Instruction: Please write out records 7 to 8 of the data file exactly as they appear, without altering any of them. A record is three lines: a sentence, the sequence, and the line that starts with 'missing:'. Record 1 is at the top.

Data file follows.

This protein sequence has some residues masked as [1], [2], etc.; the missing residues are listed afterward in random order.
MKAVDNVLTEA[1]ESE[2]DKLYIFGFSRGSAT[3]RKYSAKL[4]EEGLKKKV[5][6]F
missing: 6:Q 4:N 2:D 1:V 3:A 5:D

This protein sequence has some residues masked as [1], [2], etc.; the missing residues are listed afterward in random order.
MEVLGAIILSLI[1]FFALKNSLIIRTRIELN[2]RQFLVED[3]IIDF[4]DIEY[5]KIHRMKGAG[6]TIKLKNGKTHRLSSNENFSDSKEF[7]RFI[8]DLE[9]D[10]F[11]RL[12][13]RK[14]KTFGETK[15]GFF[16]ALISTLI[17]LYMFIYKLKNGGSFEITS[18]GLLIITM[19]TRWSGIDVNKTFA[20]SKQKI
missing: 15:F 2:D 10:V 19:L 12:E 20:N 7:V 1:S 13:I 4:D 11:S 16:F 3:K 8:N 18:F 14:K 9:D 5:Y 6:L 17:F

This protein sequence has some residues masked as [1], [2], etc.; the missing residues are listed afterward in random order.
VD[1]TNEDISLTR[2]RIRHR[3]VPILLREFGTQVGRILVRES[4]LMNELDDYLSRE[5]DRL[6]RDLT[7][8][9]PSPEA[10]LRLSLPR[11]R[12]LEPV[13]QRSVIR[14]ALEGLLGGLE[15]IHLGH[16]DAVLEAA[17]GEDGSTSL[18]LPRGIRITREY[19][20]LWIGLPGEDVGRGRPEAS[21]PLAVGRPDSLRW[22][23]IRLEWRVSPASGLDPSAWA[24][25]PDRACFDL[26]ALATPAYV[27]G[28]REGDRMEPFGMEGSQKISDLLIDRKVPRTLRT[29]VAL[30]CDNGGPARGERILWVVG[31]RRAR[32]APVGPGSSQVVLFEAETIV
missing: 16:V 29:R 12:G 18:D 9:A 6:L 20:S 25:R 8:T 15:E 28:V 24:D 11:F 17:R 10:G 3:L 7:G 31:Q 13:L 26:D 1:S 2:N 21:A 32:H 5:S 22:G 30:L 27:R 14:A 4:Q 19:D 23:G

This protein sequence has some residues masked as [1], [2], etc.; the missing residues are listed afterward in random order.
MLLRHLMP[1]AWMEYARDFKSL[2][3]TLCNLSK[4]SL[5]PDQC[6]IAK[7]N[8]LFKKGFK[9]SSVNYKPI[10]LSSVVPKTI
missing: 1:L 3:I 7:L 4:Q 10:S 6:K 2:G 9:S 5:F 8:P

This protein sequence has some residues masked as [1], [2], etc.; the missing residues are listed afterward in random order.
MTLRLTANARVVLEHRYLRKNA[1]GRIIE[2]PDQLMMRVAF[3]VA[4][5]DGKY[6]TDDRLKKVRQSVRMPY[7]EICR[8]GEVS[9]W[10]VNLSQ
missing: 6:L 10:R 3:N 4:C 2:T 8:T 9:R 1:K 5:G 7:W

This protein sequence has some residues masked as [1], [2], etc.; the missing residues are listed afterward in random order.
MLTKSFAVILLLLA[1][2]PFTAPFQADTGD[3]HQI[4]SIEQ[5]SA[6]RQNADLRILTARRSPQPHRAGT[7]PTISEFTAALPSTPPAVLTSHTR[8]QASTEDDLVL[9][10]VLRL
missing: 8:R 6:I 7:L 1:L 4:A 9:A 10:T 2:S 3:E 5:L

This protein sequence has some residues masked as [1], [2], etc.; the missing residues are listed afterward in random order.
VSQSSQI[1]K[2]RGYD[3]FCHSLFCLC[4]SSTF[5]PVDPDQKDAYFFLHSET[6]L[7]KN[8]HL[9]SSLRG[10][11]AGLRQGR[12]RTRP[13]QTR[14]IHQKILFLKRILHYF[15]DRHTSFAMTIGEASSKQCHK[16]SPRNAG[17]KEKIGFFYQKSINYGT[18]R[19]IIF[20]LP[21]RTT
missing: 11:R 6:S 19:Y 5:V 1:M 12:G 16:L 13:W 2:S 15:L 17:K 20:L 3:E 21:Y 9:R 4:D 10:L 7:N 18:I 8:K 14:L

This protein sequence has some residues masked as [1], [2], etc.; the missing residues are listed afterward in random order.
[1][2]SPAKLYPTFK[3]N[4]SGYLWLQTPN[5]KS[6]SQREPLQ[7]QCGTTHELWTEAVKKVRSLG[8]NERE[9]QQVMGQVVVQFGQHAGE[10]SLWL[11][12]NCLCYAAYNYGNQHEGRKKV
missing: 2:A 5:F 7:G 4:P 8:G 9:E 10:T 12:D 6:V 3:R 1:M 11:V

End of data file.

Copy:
This protein sequence has some residues masked as [1], [2], etc.; the missing residues are listed afterward in random order.
VSQSSQI[1]K[2]RGYD[3]FCHSLFCLC[4]SSTF[5]PVDPDQKDAYFFLHSET[6]L[7]KN[8]HL[9]SSLRG[10][11]AGLRQGR[12]RTRP[13]QTR[14]IHQKILFLKRILHYF[15]DRHTSFAMTIGEASSKQCHK[16]SPRNAG[17]KEKIGFFYQKSINYGT[18]R[19]IIF[20]LP[21]RTT
missing: 11:R 6:S 19:Y 5:V 1:M 12:G 16:L 13:W 2:S 15:L 17:K 20:L 3:E 21:Y 9:R 4:D 10:L 7:N 18:I 8:K 14:L

This protein sequence has some residues masked as [1], [2], etc.; the missing residues are listed afterward in random order.
[1][2]SPAKLYPTFK[3]N[4]SGYLWLQTPN[5]KS[6]SQREPLQ[7]QCGTTHELWTEAVKKVRSLG[8]NERE[9]QQVMGQVVVQFGQHAGE[10]SLWL[11][12]NCLCYAAYNYGNQHEGRKKV
missing: 2:A 5:F 7:G 4:P 8:G 9:E 10:T 12:D 6:V 3:R 1:M 11:V